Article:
Out of all of the classic board games stored away in the spare room, Cluedo (or simply Clue to some) gets dusted off more than most in my household. It's a game that relies on skill and reasoning more than blind luck (of which I have none) and it certainly tickles your inner Poirot or Miss Marple. In 1994, Hasbro Interactive decided to bring the game to Panasonic's ill-fated CD-i system, and in doing so, set the wheels in motion for something drastically different with the license.
There were two games on the CD-i, each with three different stories (of which there are four variants), but it's the 1996 Windows port that I remember playing. While the video technology couldn't compete with a system designed around this premise, what we got was nevertheless a far superior game in my opinion. The original slavishly followed the formula of the board came, complete with a digital representation of the board while the Windows version went a completely different route with a style of game-play that feels more like an adventure game than anything else. In fact, the only thing that wasn't improved upon or altered is perhaps the video themselves. While the CD-i was capable of high-quality, full-screen FMV that took up less CD space, the PC port relies on low quality Quicktime movies that take up a quarter of the screen.
Of the six original tales, three were given the PC treatment, one from the first game and two from the second. The variations for each difficulty remain so in total there are 12 mysteries to solve. I expect the plan was to develop a sequel that would include the remaining stories but I guess the fates transpired against them. What we do have is a trio of fun mysteries with good, deliberately hokey acting and one of the few such games where I actually want to hunt out and witness all of the videos.
Each mystery begins with an introduction from the butler played by Terence Harvey (apparently the go-to TV butler of the 80s and 90s) who'll guide us on our investigation. Like the board game, it's Mr Boddy, the mansion's patriarch, who'll be the victim but you won't know who did it until you tally up all of your clues, including some that are not found in the original. The stories play out like an episode of Murder She Wrote with an impressive cast of actors. You may still recognise Mrs. White (Joan Sims) from the Carry On films but the rest are relatively unknown unless you're a connoisseur of British TV in the 90s. David Healey's presence as Professor Plum was something of a selling point in his final role, but it appears his most significant performances were on the stage.
After the introduction, we're transported into the large house, ready to explore. You view this in the first-person 7th Guest style which makes for a welcome change to the bland original which stuck to the board game look. It may be just me, but this mansion creeps me the hell out. As first I was unsure why but then I realised - there's no front door! The entrance can't be it as this is a centralised room, surrounded by corridors. You're trapped wondering the impossible hallways like some kind of purgatory witnessing the same man get murdered over and over again. I shiver just thinking about it.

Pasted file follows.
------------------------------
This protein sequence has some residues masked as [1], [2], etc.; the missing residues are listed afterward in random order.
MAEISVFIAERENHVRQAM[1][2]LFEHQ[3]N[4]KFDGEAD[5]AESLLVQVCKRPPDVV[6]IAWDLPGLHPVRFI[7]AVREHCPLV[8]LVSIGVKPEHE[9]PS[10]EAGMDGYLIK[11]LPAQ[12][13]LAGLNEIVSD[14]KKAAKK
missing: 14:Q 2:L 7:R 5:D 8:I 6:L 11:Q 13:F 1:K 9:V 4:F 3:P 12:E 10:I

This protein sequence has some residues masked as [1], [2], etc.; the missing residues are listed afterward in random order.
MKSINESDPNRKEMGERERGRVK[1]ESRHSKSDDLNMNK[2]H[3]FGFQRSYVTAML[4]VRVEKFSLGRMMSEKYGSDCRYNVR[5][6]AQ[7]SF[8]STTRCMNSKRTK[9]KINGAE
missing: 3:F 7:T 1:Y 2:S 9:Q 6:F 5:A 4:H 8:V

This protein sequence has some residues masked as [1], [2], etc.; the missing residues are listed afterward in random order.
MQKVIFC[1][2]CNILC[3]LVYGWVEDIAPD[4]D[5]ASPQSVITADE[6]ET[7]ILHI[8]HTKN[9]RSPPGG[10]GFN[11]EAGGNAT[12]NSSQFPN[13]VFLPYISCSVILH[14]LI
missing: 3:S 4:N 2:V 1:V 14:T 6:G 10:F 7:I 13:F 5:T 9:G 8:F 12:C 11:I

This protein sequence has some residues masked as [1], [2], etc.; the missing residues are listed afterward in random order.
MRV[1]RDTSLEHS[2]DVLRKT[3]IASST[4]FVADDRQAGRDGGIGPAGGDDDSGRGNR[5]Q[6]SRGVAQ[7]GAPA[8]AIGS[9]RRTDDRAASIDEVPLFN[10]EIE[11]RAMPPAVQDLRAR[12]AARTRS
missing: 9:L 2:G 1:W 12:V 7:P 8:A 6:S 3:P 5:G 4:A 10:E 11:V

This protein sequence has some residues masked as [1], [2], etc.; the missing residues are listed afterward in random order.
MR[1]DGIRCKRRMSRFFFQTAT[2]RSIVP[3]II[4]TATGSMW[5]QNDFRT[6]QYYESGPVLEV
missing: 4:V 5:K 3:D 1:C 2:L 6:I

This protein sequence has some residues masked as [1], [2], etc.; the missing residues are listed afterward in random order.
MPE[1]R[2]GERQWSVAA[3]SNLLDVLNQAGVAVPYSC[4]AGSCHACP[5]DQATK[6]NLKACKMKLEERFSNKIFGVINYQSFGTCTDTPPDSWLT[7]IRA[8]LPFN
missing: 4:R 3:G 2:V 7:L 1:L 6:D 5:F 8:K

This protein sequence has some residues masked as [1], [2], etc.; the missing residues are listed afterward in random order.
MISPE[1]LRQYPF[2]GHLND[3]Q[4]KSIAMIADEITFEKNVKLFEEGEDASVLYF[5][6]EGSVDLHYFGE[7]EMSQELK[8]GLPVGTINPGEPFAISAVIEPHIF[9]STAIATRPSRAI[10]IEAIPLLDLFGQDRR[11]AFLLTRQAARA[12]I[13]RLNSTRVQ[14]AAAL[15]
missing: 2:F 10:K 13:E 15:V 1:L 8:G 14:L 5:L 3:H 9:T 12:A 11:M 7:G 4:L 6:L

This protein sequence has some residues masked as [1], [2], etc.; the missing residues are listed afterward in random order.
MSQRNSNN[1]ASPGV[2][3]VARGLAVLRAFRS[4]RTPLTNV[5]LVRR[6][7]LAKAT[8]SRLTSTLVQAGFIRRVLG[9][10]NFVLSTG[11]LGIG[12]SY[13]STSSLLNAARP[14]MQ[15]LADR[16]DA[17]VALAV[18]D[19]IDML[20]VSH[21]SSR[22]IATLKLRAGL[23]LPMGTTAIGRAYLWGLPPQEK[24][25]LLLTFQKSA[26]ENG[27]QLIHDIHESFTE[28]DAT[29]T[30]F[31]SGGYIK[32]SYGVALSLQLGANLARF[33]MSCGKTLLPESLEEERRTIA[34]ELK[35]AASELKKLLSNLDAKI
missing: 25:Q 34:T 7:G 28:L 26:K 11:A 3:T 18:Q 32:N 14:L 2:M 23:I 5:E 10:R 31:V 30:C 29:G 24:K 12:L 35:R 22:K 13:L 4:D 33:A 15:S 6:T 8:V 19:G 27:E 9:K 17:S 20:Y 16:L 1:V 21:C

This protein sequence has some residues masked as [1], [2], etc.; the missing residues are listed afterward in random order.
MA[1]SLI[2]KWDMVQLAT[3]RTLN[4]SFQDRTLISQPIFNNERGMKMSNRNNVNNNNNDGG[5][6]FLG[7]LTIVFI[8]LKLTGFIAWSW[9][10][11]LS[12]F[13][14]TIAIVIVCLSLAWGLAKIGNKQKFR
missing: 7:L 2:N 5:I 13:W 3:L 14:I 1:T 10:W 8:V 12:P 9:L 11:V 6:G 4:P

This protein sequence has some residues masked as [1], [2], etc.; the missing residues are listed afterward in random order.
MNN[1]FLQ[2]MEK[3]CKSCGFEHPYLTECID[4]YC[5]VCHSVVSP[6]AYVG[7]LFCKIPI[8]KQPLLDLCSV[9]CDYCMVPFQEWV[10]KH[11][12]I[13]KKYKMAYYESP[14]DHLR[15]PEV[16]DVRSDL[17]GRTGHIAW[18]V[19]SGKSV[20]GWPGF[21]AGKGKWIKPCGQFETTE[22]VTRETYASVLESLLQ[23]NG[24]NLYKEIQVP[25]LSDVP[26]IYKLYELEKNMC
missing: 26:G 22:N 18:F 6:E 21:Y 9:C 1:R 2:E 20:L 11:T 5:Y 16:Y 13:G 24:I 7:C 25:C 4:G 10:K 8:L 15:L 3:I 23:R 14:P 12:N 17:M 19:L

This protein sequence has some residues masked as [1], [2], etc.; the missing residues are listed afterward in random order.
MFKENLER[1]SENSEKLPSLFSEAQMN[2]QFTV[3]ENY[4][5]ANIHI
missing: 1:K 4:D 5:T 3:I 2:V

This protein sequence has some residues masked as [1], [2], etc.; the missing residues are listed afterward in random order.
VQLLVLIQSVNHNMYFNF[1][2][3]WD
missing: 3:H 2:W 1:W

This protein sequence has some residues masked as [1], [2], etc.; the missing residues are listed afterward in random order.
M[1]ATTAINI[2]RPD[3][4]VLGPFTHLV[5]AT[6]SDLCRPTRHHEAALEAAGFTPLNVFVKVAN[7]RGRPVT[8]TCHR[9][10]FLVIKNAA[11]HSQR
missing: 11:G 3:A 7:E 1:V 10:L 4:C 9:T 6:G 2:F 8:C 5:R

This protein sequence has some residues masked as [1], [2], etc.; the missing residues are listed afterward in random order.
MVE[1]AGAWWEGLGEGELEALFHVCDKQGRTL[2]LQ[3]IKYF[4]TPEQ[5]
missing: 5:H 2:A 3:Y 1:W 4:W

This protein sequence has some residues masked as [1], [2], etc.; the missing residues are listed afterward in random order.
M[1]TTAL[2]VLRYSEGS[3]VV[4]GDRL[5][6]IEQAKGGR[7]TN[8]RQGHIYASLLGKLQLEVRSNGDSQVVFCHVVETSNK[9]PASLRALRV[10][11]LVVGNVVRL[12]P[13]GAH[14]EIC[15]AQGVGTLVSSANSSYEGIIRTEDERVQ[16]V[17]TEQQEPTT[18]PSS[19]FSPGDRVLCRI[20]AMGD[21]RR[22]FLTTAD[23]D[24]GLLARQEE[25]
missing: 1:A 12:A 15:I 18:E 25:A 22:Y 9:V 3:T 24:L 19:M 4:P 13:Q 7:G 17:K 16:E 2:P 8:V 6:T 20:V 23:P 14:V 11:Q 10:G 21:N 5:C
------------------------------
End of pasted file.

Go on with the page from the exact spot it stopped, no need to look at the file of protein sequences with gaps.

There are no dice rolls in this game. In fact, a person's turn ends once they've reached a room. Not only does this make the game faster, but it also means that single player can be just as fun. The rooms are given a graphical overhaul too. Originally they were static photographs which scrolled left and right but here they're an impressive CGI creation that can spin around as you search each room for clues. In fact, interactive spots will actually glow as you do so, which is perhaps a blessing considering these segments are rather pixellated - a necessity evil for the limited 1996 tech. Each room will have an exit which glows green, a red bell and a blue grandfather clock. The clock will play a short scene taking place in the room which can reveal some interesting twists. If you're ready to accuse someone, click on the bell and select your triangle of evidence. You can also talk to any person present or hunt for more clues, which will glow a feint white.
You have to keep an eye on what you find, as these will be imperative to solving the riddle (and escape purgatory?) but there's little incentive to play through them again. Once you've completed a story, the outcome is always the same. Kudos should be given for changing things up for each difficulty setting, but it's not random like the board game.
I should also mention how difficult it was to get this running on modern systems. The Windows 3.1 emulation on DOSBox isn't strong enough to play the game as intended, but it's still entirely playable. If you ignore the error that comes up, the only problems you'll encounter is in the frame-rate in the mansion's corridors. The videos, menus and rooms are all fine, but you will get slowdown if you upscale it to a higher resolution than the recommended 640x480. It took a lot of tinkering to get it to run as it is, but it's better than nothing.
Even with the technical issues, I had a lot of fun with Cluedo, and would perhaps call it one of the better FMV games out there. Get your sleuthing on and give it a go yourself.
To download the game, follow the link below. This exclusive installer uses the DOSBox Daum build of DOSBox 0.74 running Windows '95. Tested on Windows 10.
File Size: 1.53 Gb. Install Size: 2.08 Gb. Need help? Consult the Collection Chamber FAQ
IMPORTANT - Remember to shut down the emulated version of Windows before exiting DOSBox. This could potentially result in errors, lost saves and corrupt data. Press Ctrl-F9 when it is safe to do so.
17.09.2016 - Version 2 - Changed emulated operating system from Windows 3.1 to Windows '95
This minimises crashes and bugs that may occur
26.04.2017 - Version 3 - Now uses IDE emulation to mount ISOs
Clue / Cluedo is © Hasbro Interactive
Review, Cover Design and Installer created by me